Each week Ross Rubin contributes Switched On, a column about technology, multimedia, and digital entertainment:
It's a beautiful afternoon at SeaWorld. You're walking through one exhibit when you spot a group of penguins that look like they're about to break into a number from Happy Feet III: Mumble's Bumble, which you watched with your nephew after you wirelessly downloaded it to your portable video player last week.
You shoot some video with the high-definition camcorder pulled from your shirt pocket, press a button, and the video is soon uploaded to your favorite video sharing site. By the time you're out of the exhibit, the little scamp has sent you a video response on your internet tablet asking if you managed not to spill the popcorn this time. As you head home and turn on the wirelessly streaming music service in your car, you think to yourself that he'll get his the next time you two go head-to-head in that multiplayer shooter you love to play on your PSP2 during lunch in the park. You laugh that knowing, resolved laughter that precedes the credit roll in sitcoms.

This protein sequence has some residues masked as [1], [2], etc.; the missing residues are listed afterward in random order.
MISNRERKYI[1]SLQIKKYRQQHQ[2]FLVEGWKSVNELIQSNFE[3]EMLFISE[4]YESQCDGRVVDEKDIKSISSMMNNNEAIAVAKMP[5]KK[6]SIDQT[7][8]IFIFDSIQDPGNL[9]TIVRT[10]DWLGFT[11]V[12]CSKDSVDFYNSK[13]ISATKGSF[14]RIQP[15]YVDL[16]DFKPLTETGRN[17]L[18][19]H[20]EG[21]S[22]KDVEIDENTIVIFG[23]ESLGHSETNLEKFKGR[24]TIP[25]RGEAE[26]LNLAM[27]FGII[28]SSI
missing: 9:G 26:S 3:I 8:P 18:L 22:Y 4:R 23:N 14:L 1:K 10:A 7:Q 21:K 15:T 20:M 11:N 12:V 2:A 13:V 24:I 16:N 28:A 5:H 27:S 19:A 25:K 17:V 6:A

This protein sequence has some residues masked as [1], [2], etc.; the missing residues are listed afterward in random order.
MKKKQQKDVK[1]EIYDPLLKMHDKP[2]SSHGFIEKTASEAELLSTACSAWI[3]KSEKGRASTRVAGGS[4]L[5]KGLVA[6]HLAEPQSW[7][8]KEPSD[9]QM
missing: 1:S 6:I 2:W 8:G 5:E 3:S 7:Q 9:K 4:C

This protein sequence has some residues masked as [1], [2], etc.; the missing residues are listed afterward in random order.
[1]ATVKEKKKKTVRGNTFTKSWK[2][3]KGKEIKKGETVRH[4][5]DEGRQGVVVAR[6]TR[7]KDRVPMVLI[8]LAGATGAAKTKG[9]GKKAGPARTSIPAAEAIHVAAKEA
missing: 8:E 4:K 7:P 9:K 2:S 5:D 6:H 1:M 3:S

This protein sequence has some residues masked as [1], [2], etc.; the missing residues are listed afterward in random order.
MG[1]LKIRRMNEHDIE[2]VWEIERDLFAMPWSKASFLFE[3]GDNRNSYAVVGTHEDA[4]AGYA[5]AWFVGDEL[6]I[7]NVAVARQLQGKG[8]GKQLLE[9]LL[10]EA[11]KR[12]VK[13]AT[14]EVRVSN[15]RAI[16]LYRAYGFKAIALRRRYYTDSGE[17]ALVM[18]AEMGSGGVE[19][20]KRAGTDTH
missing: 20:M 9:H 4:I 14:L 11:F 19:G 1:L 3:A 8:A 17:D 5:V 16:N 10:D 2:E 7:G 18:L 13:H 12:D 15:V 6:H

If all goes as planned with Xohm, Sprint's WiMAX service, much of this scenario could actually become reality before future presidential candidates air their negative ads targeting the next incumbent. Sprint claims that Xohm will deliver between two and four megabits per second -- between four and five times the throughput of today's 3G networks -- at a tenth of the infrastructure cost. But what's even more extraordinary than Xohm's throughput or cost efficiency is its business model. Sprint has decided that the wireless future is in some ways bigger than any operator can -- or might want to -- completely control, and is making a $5 billion bet on the limits of convergence in the cellphone.